Here we go again. We have had cash for honours. Now we have cash for influence. We have had that before too, or at least cash for access, which is more or less the same thing. Party funding is a nightmare for leaders. David Cameron is not the first to be exposed by the need to raise cash and the hunger to raise a lot more than his opponents. Unless there is sweeping change soon, he will not be the last. I have not met a party leader who enjoys this side of the job. Most find it humiliating and yet see no option but to face humiliation.
Each time a leader is caught in the act, fresh light is shed. The story is familiar and yet every new eruption is unique. In the case of Cameron, his indiscriminate appetite to raise as much cash as possible tells us something about his approach to the next election. He and George Osborne could have decided to seek broader electoral appeal by appearing genuinely "modern", instigating a deal on party funding with the other parties that was so fair there could not even be a suspicion of a stitch-up. Instead, they fell into the old trap, taking risks as they sought to bring in millions for their party and hoping controversies over funding would go away. Cameron and Osborne had planned to overwhelm the other parties in terms of campaigning wealth. Along with the boundary review that will benefit the Conservatives, and their relaxed approach to persuading potential voters from signing up to the electoral register, which will also benefit them, their energetic cash raising illustrates how ruthlessly determined they are to win on their own next time as well as their sense they cannot do so without a lot of factors working in their favour, including an army of generous donors.
The risk for Cameron, as it was for his prime ministerial predecessors, was being found out. The risk is high, raising the question as to why leaders with astute enough antennae to become prime ministers lose some of their judgement when raising money. Tony Blair's biggest nightmare, in a competitive field, was when "Yates of the Yard", widely deified at the time, launched an investigation into "cash for honours". The absurdly sinister inquiry went nowhere, but it might have done and arguably Blair's glitter faded significantly when much earlier in his rule it seemed as if Bernie Ecclestone's generous donation had changed a policy. Cameron has huffed and puffed about being different and there he is having dinner in No 10 with friends who happen to be big donors. The revelation will be as damaging for Cameron as similar ones were for Blair, who had the protective shield of a landslide majority, a booming economy and the fact that in his case the story was counter-intuitive, a reason why Blair's antennae failed him. He assumed he would be praised widely for switching to wealthy donors rather than being dependent on the unions.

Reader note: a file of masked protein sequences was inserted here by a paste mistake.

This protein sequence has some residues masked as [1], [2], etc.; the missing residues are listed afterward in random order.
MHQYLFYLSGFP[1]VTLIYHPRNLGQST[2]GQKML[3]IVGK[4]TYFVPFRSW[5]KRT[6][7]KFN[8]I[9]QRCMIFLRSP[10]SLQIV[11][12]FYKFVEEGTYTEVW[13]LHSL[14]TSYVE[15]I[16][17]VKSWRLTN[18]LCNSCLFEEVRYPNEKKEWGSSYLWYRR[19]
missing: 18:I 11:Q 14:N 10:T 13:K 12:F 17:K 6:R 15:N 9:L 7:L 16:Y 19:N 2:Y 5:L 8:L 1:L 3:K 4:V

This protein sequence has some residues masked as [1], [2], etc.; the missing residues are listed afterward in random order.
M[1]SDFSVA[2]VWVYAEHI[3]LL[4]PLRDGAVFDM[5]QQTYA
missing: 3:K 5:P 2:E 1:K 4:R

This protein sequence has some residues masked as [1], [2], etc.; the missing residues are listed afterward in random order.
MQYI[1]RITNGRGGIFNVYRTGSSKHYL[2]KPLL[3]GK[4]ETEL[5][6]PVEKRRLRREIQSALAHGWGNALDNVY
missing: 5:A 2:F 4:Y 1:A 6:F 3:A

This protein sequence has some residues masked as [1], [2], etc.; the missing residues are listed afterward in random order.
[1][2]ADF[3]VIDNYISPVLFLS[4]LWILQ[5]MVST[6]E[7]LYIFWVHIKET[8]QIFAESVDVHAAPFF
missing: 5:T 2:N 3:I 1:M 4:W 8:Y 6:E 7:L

In both his case and Cameron's there is also an obvious explanation for the risk-taking. Their parties need the money and, like the arms race in the build-up to the First World War, battle becomes a trial of strength in itself.
The Labour leadership is enjoying the storms erupting around Cameron, the poorly received Budget and the separate funding explosion that feeds the narrative about Tories and privilege. Their enjoyment is fuelled and modified by recognition. Most of them were close to power when entirely separate stories erupted around Blair or Brown. The tempests became interconnected even if they were not and there is little a government can do. But they know, or should know, that their link with the unions is as damaging. Big donors to the Tory party might be offered the chance to influence policy, and perhaps they do. The unions have more formal influence over Labour. Their unofficial power to choose candidates in winnable seats and their influence in leadership contests are important factors in a party's mindset. A look at the current Parliamentary Labour Party, not the greatest pool of talent, shows that such influence has consequences. But the Labour leadership needs the money. The Tories need money too.
Partly, this is a story about the decline of parties. Memberships are falling. It is cheaper and more fun to tweet or blog than pay a fee to join a party and attend tedious meetings. Decline feeds on itself. Ageing memberships make it less likely younger people will join. Instead they tend to become involved in single pressure groups. Famously, if politicians made a speech at a Make Poverty History rally or spoke at London Citizens they were mobbed by fans. If they made the same speech at a party meeting, few turned up. But take parties out of the picture and what is left? To avoid finding out the answer, the parties need to reach agreement on new forms of funding, quickly. The alternative is more leaders being caught out or no parties at all. Don't hold your breath agreement will be reached.
- More about:
- George Osborne